Late last month, the Milwaukee County Board Committee voted 4-2 to extend health care benefits to the same sex partners of County employees. The committee-vote prompted Milwaukee County Executive Scott Walker to release a press statement saying he will veto any change to his budget that seeks to add new benefits for public workers. County Board Supervisors ignored Walker's threat and voted to add new benefits for same-sex partnerships by a 13 to 6 majority.
As promised, Walker vetoed their alteration to his budget. However, the 13-6 vote had demonstrated that the County Board had enough votes to override Walker's veto. But to everyone's surprise, they voted 19-0 to discontinue the effort saying that they didn't want the battle for domestic partners to get tangled up with the county budget.
Although the issue is off the table for now, the 13-6 vote raises some interesting questions about domestic partnerships. The County Board has never voted to extend health care benefits to same-sex groups under Walker's watch. This means they have chosen a time when the county is heavily burdened with unprecedented debt to begin a high-profile civil rights battle. The timing makes no sense unless, of course, the County Board is trying to use domestic partnerships as a wedge against Walker's candidacy for governor.
Also, the 13-6 vote demonstrates that the Milwaukee County Board had ignored their constituents. Just three years ago, Wisconsin voters passed an amendment to the state Constitution invalidating same-sex marriages. The only county that opposed the amendment was Dane, which means that Milwaukee County supported it. Oblivious to this fact, the Milwaukee County Board voted to provide health care benefits to same-sex partners.
More to the point, some county supervisors in districts heavy with Hispanic residents have also voted for the benefits of same-sex partnerships. If there is anything that California's for "Proposition 8" has taught us, it's that Hispanics, by and large, are a socially conservative demographic. Proposition 8, an amendment to California's Constitution, was passed precisely because blacks and Hispanics continue to oppose same-sex marriage. Even Latinos, who were registered as democrats and voted for Obama last November, rejected same-sex marriage in California.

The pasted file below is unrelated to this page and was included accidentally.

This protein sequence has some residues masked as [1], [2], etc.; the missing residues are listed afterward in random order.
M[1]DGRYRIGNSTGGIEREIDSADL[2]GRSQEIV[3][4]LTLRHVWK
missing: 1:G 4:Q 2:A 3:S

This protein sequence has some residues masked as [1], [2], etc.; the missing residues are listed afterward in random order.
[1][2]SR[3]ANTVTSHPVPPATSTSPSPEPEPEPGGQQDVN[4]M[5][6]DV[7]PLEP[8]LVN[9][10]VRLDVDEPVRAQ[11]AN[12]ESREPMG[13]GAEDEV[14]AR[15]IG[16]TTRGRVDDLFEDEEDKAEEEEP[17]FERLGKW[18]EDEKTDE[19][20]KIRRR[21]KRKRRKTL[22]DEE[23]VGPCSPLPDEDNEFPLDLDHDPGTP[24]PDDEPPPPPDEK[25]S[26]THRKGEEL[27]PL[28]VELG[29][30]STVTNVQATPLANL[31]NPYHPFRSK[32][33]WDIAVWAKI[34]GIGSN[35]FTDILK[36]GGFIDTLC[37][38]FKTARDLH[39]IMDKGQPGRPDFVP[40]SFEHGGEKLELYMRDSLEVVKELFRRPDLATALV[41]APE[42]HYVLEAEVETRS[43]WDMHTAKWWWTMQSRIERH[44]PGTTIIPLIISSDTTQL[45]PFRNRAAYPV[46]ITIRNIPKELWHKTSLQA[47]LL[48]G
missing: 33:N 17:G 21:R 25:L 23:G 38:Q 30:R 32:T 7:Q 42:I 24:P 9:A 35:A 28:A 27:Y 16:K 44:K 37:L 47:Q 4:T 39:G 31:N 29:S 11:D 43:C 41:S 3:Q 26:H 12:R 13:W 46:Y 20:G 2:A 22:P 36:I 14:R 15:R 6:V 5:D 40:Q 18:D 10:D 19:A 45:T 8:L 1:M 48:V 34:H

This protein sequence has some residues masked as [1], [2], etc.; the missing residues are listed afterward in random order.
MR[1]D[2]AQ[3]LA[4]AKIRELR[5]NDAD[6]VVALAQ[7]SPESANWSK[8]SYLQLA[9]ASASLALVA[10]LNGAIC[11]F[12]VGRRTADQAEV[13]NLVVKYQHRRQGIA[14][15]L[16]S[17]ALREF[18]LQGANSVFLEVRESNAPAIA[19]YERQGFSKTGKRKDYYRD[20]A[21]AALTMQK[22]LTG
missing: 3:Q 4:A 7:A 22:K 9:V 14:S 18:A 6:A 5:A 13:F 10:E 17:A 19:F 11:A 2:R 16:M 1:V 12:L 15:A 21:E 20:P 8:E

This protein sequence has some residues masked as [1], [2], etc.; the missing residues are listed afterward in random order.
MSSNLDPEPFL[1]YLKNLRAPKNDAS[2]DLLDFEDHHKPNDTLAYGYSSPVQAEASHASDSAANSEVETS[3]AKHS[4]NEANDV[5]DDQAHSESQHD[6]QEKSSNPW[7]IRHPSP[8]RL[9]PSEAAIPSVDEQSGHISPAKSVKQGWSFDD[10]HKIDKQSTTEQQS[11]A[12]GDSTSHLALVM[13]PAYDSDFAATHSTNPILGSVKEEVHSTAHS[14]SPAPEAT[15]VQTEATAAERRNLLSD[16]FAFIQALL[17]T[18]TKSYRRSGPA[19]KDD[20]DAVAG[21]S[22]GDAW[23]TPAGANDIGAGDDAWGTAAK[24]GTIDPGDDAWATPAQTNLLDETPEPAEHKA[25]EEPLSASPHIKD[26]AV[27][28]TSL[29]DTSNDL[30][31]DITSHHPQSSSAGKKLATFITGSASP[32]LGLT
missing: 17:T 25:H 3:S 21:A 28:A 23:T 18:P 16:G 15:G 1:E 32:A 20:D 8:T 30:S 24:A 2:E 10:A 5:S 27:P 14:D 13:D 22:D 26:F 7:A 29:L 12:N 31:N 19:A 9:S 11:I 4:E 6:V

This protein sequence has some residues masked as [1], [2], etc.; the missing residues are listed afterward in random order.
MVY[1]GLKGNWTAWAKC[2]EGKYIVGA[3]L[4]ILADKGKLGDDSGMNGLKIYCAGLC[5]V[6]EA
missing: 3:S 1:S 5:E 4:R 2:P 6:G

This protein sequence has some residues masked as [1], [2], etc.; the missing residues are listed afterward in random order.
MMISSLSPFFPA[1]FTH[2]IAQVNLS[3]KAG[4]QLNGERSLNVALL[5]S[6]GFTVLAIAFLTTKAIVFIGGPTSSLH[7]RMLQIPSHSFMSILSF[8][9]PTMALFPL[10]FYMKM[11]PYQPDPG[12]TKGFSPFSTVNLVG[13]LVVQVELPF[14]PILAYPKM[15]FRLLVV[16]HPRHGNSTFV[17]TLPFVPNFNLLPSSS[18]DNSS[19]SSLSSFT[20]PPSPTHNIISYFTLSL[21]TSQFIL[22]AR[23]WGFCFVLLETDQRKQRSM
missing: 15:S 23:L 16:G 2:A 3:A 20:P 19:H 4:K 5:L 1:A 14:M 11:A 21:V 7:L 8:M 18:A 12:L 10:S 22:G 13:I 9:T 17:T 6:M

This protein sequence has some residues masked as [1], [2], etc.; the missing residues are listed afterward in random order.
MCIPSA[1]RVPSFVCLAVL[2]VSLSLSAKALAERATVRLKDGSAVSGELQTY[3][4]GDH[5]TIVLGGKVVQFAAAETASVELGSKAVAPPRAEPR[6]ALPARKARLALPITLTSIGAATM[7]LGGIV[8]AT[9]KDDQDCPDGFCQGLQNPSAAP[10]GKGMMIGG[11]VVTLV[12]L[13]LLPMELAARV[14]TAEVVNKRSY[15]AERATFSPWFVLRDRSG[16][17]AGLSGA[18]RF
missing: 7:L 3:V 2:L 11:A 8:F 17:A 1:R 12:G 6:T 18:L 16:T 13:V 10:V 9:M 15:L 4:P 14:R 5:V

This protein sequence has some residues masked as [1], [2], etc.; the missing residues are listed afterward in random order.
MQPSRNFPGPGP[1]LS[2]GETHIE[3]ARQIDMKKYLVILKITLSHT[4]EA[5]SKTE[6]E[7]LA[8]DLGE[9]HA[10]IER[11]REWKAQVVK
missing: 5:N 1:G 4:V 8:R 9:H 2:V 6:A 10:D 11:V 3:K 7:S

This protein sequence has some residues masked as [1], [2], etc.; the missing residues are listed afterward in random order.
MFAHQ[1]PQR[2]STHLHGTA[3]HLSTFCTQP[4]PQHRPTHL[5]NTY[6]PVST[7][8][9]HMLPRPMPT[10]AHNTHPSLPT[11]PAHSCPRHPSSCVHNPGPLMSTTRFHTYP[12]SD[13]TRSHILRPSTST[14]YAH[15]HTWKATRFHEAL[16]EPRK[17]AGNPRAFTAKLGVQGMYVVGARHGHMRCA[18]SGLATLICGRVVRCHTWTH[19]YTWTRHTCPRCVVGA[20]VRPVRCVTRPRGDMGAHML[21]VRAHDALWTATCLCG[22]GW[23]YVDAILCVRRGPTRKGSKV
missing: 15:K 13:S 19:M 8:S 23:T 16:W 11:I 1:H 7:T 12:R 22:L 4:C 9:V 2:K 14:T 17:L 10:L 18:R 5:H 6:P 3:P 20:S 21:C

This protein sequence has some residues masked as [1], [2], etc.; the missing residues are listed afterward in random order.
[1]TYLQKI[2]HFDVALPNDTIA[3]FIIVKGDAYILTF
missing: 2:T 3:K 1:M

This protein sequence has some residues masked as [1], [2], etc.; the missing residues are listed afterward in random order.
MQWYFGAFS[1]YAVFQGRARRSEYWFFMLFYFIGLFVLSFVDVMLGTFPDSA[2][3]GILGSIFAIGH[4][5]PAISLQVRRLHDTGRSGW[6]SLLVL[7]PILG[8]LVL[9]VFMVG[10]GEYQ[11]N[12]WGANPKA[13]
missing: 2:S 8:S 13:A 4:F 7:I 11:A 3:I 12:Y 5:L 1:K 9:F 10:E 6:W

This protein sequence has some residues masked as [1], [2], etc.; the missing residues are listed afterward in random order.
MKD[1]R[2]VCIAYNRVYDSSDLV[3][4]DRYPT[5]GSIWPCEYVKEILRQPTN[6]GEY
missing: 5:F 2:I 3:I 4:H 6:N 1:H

And yet in Milwaukee County, Supervisors Marina Dimitrijevic and Peggy West, whose districts are primarily Latino, voted to extend benefits to same-sex partnerships. This is a good example of public figures transposing their values on their constituents rather than representing them.
Philosophically, let's put this into proper perspective. If same-sex partnerships are not legally recognized by the government as married couples, then what criteria is the County Board using to grant them benefits?
If one argues that marital benefits should be given to them because they love each other, then shouldn't we extend benefits to anyone on the basis of their declared love? And if so, then how would government regulate that?
If one argues that marital benefits should be given them because of their sexual intimacy, then shouldn't we extend benefits to anyone that's sexually involved? Again, how would government regulate that?
There are other complications. If the benefits are not based upon a legal marriage contract, then why limit the benefits to just one partner? Perhaps a county employee has two or three partners living with him. In the interest of fairness, shouldn't we extend benefits to all of them? And if so, how would government regulate that?
As one can see, if the standard of applying benefits to same-sex couples is not based upon a marriage contract, then it becomes a slippery problem for the government to regulate. Perhaps the County Supervisors aren't hearing their constituents that clearly. To reach the county supervisor of your district, call 414-278-4222.